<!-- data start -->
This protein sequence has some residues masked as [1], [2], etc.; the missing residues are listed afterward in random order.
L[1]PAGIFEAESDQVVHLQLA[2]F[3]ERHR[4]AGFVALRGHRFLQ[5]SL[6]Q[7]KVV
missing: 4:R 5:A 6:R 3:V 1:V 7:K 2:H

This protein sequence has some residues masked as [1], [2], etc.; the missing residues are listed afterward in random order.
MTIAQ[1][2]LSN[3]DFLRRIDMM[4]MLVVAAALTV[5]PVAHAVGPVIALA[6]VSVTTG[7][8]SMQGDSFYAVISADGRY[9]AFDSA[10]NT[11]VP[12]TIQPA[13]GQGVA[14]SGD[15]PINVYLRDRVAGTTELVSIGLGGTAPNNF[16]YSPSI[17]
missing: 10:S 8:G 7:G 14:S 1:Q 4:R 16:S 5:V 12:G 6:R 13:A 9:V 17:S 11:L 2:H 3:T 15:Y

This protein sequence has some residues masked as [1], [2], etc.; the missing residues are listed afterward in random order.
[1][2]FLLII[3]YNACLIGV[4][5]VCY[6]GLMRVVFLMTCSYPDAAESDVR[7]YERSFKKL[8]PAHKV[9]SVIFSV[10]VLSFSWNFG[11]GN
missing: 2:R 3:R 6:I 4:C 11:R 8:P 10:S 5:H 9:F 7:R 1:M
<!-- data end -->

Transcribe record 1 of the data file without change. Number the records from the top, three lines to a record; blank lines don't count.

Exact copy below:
This protein sequence has some residues masked as [1], [2], etc.; the missing residues are listed afterward in random order.
L[1]PAGIFEAESDQVVHLQLA[2]F[3]ERHR[4]AGFVALRGHRFLQ[5]SL[6]Q[7]KVV
missing: 4:R 5:A 6:R 3:V 1:V 7:K 2:H